Ah, fall. Labor Day festivities over, it’s finally time to embrace the fact that summer has finally drawn to a close. Now is the time to embrace leaves turning color, a crispness to the air, a change in the light. Fall is a time for flannel shirts, cooler days – and of course soup.
Of course here in SoCal that’s all mostly a fantasy; it’ll be triple digits – or at least mid-90s – most days here through at least Halloween, if not Thanksgiving.
But that isn’t going to stop me from making soup.
Several years ago, I had the opportunity to spend quite a bit of time in a town called Big Bear up in the mountains of the San Bernardino National Forest, where autumn came early up at elevation and you could almost forget that you were only a couple hours away from the screaming urban sprawl that is Los Angeles. My wife and I frequented a restaurant up there called Madlon’s (now closed) which was run by a couple of Cordon Bleu trained chefs. Their food was amazing. One of the best things on the menu was their Jalapeño Cheddar Soup. The chef-owners of the restaurant, Rob and Chelsea, became friends and they were generous enough to share their recipe with me.
The recipe that they gave me was designed to make about 5 gallons of the stuff, so I’ve adapted it here for the home kitchen. I share it here with their permission and with gratitude for their generosity.
Time: 90 minutes
Cost: About $15 (for the whole pot)
- 2 tablespoons bacon fat, clarified butter, or regular unsalted butter
- 2 tablespoons olive oil
- 1 medium yellow onion, finely diced
- 3 ribs celery, diced
- 3 jalapeño peppers, minced, seeds and ribs removed
- 2 cloves garlic, minced
- 2 8oz cans tomato sauce
- 1.5 cups dry white wine
- 16oz grated cheddar cheese
- 2 tablespoons cornstarch + 2 tablespoons cold water
- Approximately 1 pint heavy cream (to taste preference)
- 1 teaspoon white-wine vinegar or sherry vinegar
- In a heavy-bottomed sauté pan or large skillet, melt fat and oil over medium high heat. Add onion, celery and jalapeños and sweat until onions are translucent and celery and jalapeños are soft, 3-5 minutes. Add garlic and continue to cook, stirring constantly, until very fragrant, 1-2 minutes more.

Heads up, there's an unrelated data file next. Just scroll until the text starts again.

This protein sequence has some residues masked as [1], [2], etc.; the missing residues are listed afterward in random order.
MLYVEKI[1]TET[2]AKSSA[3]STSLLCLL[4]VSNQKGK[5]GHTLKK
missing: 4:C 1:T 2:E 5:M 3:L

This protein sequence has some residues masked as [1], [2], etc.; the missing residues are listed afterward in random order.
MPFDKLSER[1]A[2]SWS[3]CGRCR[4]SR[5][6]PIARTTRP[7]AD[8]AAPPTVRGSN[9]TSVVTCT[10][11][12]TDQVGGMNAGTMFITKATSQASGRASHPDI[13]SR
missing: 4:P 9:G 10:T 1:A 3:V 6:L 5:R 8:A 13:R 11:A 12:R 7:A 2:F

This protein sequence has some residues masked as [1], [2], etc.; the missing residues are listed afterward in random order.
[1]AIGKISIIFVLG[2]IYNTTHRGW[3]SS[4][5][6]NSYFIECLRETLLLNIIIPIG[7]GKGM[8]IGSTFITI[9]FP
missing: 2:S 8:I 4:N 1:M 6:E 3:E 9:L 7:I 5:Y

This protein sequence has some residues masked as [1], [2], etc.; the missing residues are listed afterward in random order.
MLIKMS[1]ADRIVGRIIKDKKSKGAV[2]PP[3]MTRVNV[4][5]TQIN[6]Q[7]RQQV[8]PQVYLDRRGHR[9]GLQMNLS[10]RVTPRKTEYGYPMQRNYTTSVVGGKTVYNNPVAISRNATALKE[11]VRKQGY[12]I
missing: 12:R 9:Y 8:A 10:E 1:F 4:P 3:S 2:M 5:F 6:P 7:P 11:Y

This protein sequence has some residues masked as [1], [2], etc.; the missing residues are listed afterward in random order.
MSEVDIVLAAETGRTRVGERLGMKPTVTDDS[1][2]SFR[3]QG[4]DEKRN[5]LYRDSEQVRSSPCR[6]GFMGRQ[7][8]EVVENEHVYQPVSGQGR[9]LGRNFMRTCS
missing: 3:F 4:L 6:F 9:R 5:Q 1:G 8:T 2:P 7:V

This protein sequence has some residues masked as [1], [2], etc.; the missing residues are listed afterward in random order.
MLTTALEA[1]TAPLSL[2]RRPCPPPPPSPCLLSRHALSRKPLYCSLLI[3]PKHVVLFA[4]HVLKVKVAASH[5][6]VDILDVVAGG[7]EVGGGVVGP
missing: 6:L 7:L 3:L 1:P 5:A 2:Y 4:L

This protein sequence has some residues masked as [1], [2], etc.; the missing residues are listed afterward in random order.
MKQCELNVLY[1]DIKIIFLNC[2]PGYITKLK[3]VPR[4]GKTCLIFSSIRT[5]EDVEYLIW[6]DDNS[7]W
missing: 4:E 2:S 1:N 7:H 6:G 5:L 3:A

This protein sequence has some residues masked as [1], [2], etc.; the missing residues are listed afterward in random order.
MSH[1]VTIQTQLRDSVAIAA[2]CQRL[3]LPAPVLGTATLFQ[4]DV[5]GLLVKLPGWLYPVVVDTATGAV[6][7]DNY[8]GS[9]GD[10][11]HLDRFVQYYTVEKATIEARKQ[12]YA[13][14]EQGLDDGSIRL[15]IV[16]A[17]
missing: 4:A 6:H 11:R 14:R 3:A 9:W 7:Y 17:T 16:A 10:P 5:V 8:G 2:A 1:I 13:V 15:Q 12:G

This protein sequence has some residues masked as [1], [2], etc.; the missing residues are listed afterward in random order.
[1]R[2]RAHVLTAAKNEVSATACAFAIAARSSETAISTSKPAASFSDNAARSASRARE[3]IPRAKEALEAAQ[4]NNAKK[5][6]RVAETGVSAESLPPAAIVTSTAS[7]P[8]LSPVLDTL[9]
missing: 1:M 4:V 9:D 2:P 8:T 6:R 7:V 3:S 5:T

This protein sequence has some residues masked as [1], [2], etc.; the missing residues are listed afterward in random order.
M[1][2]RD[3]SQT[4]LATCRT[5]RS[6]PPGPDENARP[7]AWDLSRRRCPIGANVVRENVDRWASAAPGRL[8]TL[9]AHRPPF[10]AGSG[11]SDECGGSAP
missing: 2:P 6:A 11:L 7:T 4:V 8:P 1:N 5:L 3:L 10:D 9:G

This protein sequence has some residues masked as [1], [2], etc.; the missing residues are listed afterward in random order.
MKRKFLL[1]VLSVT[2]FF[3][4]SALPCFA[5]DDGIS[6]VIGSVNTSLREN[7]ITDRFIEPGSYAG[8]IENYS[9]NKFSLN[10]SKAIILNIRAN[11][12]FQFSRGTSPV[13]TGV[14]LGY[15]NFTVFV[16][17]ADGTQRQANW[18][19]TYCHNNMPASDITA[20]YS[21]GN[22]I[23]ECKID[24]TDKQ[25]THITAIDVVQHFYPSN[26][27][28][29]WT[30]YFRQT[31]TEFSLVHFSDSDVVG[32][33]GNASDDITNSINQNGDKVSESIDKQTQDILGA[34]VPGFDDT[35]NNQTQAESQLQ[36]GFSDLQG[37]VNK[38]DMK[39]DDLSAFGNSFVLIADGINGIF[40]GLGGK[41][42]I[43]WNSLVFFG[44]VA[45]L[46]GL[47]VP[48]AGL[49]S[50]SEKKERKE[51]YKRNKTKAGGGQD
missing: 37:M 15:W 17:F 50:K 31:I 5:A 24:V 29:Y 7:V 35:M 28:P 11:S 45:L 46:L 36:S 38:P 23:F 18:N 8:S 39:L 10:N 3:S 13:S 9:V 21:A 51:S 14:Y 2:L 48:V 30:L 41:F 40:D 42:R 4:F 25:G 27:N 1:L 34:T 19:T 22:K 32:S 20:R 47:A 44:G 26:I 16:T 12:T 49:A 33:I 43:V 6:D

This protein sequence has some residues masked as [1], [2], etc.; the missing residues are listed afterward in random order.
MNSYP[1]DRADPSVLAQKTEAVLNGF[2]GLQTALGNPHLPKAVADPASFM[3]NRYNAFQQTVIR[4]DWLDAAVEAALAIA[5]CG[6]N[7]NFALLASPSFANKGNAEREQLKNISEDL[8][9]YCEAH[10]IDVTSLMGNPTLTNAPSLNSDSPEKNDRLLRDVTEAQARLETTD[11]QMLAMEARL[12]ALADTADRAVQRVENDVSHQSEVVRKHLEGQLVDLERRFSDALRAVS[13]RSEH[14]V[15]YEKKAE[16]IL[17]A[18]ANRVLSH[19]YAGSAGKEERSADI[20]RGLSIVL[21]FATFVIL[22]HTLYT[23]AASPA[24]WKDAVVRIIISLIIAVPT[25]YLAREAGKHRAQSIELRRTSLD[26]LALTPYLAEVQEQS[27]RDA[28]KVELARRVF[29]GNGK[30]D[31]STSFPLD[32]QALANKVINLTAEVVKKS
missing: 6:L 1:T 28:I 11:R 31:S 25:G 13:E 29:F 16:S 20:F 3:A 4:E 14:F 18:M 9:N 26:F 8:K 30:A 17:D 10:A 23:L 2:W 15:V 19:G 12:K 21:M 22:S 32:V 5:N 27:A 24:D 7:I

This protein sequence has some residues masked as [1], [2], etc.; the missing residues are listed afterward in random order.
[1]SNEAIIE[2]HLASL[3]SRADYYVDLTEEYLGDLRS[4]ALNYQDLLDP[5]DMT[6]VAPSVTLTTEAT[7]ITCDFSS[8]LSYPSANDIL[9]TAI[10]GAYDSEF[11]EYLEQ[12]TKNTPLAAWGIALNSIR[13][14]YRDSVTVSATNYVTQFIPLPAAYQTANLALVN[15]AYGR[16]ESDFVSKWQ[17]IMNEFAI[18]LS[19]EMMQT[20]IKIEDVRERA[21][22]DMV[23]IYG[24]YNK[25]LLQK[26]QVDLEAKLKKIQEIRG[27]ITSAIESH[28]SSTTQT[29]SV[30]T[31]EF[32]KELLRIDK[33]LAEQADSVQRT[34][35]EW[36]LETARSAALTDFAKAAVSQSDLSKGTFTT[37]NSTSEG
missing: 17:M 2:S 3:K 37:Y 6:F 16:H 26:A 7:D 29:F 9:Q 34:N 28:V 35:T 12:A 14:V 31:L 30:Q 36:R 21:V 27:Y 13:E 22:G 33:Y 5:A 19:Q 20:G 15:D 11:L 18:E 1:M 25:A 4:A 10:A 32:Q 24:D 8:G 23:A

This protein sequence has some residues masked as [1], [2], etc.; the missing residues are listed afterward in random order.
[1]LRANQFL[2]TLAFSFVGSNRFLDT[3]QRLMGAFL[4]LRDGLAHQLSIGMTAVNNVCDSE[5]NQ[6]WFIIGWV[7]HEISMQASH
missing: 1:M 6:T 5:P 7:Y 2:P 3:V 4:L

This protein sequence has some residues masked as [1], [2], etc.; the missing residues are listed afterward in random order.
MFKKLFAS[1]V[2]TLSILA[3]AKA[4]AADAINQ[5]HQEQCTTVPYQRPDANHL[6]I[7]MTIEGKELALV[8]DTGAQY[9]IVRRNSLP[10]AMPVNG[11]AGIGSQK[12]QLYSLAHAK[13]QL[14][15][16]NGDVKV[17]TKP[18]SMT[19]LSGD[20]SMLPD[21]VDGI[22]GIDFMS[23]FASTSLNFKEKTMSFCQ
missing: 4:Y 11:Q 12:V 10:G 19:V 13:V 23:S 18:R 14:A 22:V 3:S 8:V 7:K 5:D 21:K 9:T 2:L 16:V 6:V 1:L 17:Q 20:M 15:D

- Add white wine and deglaze the pan
- Add tomato sauce and bring to a boil, then reduce to a simmer. Cover (or mostly cover) and allow soup to simmer 30 minutes until vegetables are very tender and flavors have developed.
- Using an immersion blender, purée the contents of the pot until very smooth
- NOTE: Make sure the head of the immersion blender is fully submerged before turning it on, unless you like hot soup explosions.
- NOTE: You can purée the soup in batches in a regular blender, but be careful. Make sure that (1) you don’t fill the blender more than half way and (2) make sure that you leave adequate venting at the top of the blender. If you don’t the steam will create a pressure monster and hot soup will be all over your kitchen in a hurry. Most blenders have a removable stopper in the lid. I recommend removing this and covering the hole with a kitchen towel.
- Once the soup is puréed, transfer soup to a small stock-pot or large saucepan. Bring to a simmer and stir in cheese. Allow cheese to fully melt, stirring occasionally.
- Stir in heavy cream, a little at a time, until desired texture and color is achieved. Return to a simmer.
- If the soup still isn’t thick enough (which it probably won’t be), add a slurry consisting of 2 tablespoons cornstarch and 2 tablespoons cold water. Add and stir to thicken.
- Remove soup from heat and stir in vinegar.
- Serve with grilled cheese, crusty bread, or enjoy on its own.